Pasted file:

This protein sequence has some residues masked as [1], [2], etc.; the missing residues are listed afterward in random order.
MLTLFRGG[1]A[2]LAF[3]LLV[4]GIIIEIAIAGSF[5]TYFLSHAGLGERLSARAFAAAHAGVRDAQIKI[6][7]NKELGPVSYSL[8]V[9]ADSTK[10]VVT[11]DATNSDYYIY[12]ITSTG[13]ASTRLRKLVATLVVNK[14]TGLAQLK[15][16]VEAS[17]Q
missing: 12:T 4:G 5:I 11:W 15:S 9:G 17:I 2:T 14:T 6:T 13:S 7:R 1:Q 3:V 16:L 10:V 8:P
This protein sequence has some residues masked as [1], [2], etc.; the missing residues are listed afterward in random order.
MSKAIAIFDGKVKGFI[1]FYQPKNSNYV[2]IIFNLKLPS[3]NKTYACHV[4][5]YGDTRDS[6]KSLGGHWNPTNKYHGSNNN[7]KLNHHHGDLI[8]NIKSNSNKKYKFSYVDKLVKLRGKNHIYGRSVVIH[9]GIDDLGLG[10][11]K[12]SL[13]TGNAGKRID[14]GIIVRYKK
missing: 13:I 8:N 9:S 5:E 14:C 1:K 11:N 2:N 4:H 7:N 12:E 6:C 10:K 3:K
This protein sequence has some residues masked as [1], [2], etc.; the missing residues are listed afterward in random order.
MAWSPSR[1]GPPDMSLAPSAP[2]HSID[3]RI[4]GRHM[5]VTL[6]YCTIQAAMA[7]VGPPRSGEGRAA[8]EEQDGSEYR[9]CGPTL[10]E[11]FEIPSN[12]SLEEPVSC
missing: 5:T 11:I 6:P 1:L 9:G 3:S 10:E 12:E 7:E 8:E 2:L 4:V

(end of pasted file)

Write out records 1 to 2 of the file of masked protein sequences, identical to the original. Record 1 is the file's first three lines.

This protein sequence has some residues masked as [1], [2], etc.; the missing residues are listed afterward in random order.
MLTLFRGG[1]A[2]LAF[3]LLV[4]GIIIEIAIAGSF[5]TYFLSHAGLGERLSARAFAAAHAGVRDAQIKI[6][7]NKELGPVSYSL[8]V[9]ADSTK[10]VVT[11]DATNSDYYIY[12]ITSTG[13]ASTRLRKLVATLVVNK[14]TGLAQLK[15][16]VEAS[17]Q
missing: 12:T 4:G 5:I 11:W 15:S 9:G 17:I 2:T 14:T 6:T 13:S 7:R 1:Q 3:V 16:L 10:V 8:P
This protein sequence has some residues masked as [1], [2], etc.; the missing residues are listed afterward in random order.
MSKAIAIFDGKVKGFI[1]FYQPKNSNYV[2]IIFNLKLPS[3]NKTYACHV[4][5]YGDTRDS[6]KSLGGHWNPTNKYHGSNNN[7]KLNHHHGDLI[8]NIKSNSNKKYKFSYVDKLVKLRGKNHIYGRSVVIH[9]GIDDLGLG[10][11]K[12]SL[13]TGNAGKRID[14]GIIVRYKK
missing: 13:I 8:N 9:S 5:E 14:C 1:K 11:N 2:N 4:H 7:N 12:E 6:C 10:K 3:K